Various delivery systems are known and can be used to administer a compound of the invention, e.g., encapsulation in liposomes, microparticles, microcapsules, recombinant cells capable of expressing the compound, receptor-mediated endocytosis (see, e.g., Wu and Wu, 1987, J. Biol. Chem. 262:4429-4432), construction of a nucleic acid as part of a retroviral or other vector, etc. Methods of introduction can be enteral or parenteral and include but are not limited to intradermal, intramuscular, intraperitoneal, intravenous, subcutaneous, intranasal, epidural, and oral routes. The compounds may be administered by any convenient route, for example by infusion or bolus injection, by absorption through epithelial or mucocutaneous linings (e.g., oral mucosa, rectal and intestinal mucosa, etc.) and may be administered together with other biologically active agents. Administration can be systemic or local. In addition, it may be desirable to introduce the pharmaceutical compositions of the invention into the central nervous system by any suitable route, including intraventricular and intrathecal injection; intraventricular injection may be facilitated by an intraventricular catheter, for example, attached to a reservoir, such as an Ommaya reservoir. Pulmonary administration can also be employed, e.g., by use of an inhaler or nebulizer, and formulation with an aerosolizing agent.

In a specific embodiment, it may be desirable to administer the pharmaceutical compositions of the invention locally to the area in need of treatment; this may be achieved, for example, and not by way of limitation, by local infusion during surgery, topical application, e.g., by injection, by means of a catheter, or by means of an implant, said implant being of a porous, non-porous, or gelatinous material, including membranes, such as sialastic membranes, or fibers. In one embodiment, administration can be by direct injection into liver, glioblastoma or lung tissue or at the site (or former site) of a malignant tumor or neoplastic or pre-neoplastic tissue.

In another embodiment, the compound can be delivered in a vesicle, in particular a liposome (see Langer, 1990, Science 249:1527-1533; Treat et al., in Liposomes in the Therapy of Infectious Disease and Cancer, Lopez-Berestein and Fidler (eds.), Liss, New York, pp. 353-365 (1989); Lopez-Berestein, ibid., pp. 317-327; see generally ibid.)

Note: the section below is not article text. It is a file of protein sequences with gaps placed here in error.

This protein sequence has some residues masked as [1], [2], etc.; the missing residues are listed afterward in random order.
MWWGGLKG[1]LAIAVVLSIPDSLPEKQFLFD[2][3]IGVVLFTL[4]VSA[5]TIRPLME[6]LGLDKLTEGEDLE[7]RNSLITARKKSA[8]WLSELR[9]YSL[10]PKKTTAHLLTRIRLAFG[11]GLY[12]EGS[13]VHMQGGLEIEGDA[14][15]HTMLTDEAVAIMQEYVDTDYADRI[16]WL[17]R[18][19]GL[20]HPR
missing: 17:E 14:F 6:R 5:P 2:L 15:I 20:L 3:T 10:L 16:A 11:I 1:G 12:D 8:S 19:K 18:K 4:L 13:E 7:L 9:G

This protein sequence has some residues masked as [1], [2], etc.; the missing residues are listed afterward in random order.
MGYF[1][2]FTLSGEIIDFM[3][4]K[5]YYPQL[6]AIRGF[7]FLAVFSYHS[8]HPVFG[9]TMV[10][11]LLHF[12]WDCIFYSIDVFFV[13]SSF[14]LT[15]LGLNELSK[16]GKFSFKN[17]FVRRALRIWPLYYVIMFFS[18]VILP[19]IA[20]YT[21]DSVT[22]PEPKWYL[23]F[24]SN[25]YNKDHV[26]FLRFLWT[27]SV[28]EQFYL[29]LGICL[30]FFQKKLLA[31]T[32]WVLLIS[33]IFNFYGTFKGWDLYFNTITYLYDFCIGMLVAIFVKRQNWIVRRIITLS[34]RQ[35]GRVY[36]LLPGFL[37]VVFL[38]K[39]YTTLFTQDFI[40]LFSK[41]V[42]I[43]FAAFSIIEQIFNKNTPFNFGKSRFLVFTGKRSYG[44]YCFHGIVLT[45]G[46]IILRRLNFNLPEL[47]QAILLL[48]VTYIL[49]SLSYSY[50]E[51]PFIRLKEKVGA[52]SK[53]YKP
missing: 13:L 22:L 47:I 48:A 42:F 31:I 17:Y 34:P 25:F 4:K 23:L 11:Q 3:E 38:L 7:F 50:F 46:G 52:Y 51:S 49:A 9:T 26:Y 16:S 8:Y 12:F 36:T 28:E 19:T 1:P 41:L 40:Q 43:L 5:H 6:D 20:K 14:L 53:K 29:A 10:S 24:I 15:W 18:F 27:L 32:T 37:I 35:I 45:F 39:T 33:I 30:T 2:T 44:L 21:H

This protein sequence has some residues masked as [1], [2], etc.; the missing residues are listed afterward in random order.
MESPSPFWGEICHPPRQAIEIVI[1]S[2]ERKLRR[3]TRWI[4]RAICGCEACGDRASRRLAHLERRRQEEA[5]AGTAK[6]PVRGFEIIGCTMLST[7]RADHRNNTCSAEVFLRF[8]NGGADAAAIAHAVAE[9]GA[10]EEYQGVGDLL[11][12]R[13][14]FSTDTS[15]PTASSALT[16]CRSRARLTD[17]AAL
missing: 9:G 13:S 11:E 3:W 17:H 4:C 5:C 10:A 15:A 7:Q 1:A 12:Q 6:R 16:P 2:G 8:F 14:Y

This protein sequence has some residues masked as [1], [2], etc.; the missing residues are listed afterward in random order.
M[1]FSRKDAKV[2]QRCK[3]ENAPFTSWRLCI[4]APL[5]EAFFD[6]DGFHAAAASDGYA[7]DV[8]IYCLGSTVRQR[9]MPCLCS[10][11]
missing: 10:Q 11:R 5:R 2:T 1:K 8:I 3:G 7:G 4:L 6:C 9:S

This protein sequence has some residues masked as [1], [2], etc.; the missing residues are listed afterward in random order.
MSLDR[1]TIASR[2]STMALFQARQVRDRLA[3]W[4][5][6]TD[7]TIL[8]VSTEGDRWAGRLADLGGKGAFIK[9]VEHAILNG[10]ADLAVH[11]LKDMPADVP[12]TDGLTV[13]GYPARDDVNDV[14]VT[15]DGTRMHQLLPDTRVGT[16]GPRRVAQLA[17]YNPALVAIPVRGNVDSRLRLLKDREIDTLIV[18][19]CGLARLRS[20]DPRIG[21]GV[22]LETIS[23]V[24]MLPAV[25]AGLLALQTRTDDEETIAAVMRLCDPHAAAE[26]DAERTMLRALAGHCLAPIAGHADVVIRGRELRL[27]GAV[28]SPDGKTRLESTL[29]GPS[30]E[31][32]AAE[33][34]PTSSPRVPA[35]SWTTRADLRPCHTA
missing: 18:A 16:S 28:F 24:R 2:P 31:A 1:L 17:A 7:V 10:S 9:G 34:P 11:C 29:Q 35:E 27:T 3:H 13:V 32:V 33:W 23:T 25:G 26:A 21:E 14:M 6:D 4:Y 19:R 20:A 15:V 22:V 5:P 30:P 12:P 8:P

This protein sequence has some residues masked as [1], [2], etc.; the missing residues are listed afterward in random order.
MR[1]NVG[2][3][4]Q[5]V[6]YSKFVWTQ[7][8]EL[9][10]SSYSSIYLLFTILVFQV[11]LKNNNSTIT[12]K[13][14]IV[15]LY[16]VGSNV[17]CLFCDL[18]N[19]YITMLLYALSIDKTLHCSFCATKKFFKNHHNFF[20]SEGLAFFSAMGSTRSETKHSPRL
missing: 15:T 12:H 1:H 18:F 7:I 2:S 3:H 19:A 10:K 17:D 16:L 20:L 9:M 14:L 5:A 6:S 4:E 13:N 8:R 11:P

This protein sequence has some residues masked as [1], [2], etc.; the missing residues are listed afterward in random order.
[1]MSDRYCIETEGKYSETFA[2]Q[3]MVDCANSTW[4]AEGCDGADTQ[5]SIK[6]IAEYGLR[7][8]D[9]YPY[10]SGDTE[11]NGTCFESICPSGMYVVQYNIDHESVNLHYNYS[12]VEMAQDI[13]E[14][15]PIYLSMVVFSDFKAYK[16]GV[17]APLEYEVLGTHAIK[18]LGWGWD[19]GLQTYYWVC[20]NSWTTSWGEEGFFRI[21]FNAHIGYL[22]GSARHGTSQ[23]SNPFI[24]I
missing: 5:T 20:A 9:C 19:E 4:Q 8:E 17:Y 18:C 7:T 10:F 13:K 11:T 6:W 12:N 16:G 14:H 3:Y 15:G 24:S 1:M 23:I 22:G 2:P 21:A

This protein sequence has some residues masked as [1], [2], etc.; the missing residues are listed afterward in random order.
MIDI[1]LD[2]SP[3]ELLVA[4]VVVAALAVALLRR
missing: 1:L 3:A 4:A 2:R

In yet another embodiment, the compound can be delivered in a controlled release system. In one embodiment, a pump may be used (see Langer, supra; Sefton, 1987, CRC Crit. Ref. Biomed. Eng. 14:201; Buchwald et al., 1980, Surgery 88:507; Saudek et al., 1989, N. Engl. J. Med. 321:574). In another embodiment, polymeric materials can be used (see Medical Applications of Controlled Release, Langer and Wise (eds.), CRC Pres., Boca Raton, Fla. (1974); Controlled Drug Bioavailability, Drug Product Design and Performance, Smolen and Ball (eds.), Wiley, New York (1984); Ranger and Peppas, J., 1983, Macromol. Sci. Rev. Macromol. Chem. 23:61; see also Levy et al., 1985, Science 228:190; During et al., 1989, Ann. Neurol. 25:351; Howard et al., 1989, J. Neurosurg. 71:105). In yet another embodiment, a controlled release system can be placed in proximity of the therapeutic target, i.e., the liver, brain or lung, thus requiring only a fraction of the systemic dose (see, e.g., Goodson, in Medical Applications of Controlled Release, supra, vol. 2, pp. 115-138 (1984)).

Other controlled release systems are discussed in the review by Langer (1990, Science 249:1527-1533).

In a specific embodiment where the compound of the invention is a nucleic acid encoding a protein, the nucleic acid can be administered in vivo to promote expression of its encoded protein, by constructing it as part of an appropriate nucleic acid expression vector and administering it so that it becomes intracellular, e.g., by use of a retroviral vector (see U.S. Pat. No. 4,980,286), or by direct injection, or by use of microparticle bombardment (e.g., a gene gun; Biolistic, Dupont), or coating with lipids or cell-surface receptors or transfecting agents, or by administering it in linkage to a homeobox-like peptide which is known to enter the nucleus (see e.g., Joliot et al., 1991, Proc. Natl. Acad. Sci. USA 88:1864-1868), etc. Alternatively, a nucleic acid can be introduced intracellularly and incorporated within host cell DNA for expression, by homologous recombination.

The present invention also provides pharmaceutical compositions. Such compositions comprise a therapeutically effective amount of a compound, and a pharmaceutically acceptable carrier. In a specific embodiment, the term “pharmaceutically acceptable” means approved by a regulatory agency of the Federal or a state government or listed in the U.S. Pharmacopeia or other generally recognized pharmacopeia for use in animals, and more particularly in humans. The term “carrier” refers to a diluent, adjuvant, excipient, or vehicle with which the therapeutic is administered. Such pharmaceutical carriers can be sterile liquids, such as water and oils, including those of petroleum, animal, vegetable or synthetic origin, such as peanut oil, soybean oil, mineral oil, sesame oil and the like. Water is a preferred carrier when the pharmaceutical composition is administered intravenously. Saline solutions and aqueous dextrose and glycerol solutions can also be employed as liquid carriers, particularly for injectable solutions. Suitable pharmaceutical excipients include starch, glucose, lactose, sucrose, gelatin, malt, rice, flour, chalk, silica gel, sodium stearate, glycerol monostearate, talc, sodium chloride, dried skim milk, glycerol, propylene, glycol, water, ethanol and the like. The composition, if desired, can also contain minor amounts of wetting or emulsifying agents, or pH buffering agents. These compositions can take the form of solutions, suspensions, emulsion, tablets, pills, capsules, powders, sustained-release formulations and the like. The composition can be formulated as a suppository, with traditional binders and carriers such as triglycerides. Oral formulation can include standard carriers such as pharmaceutical grades of mannitol, lactose, starch, magnesium stearate, sodium saccharine, cellulose, magnesium carbonate, etc. Examples of suitable pharmaceutical carriers are described in “Remington's Pharmaceutical Sciences” by E. W. Martin. Such compositions will contain a therapeutically effective amount of the compound, preferably in purified form, together with a suitable amount of carrier so as to provide the form for proper administration to the subject. The formulation should suit the mode of administration.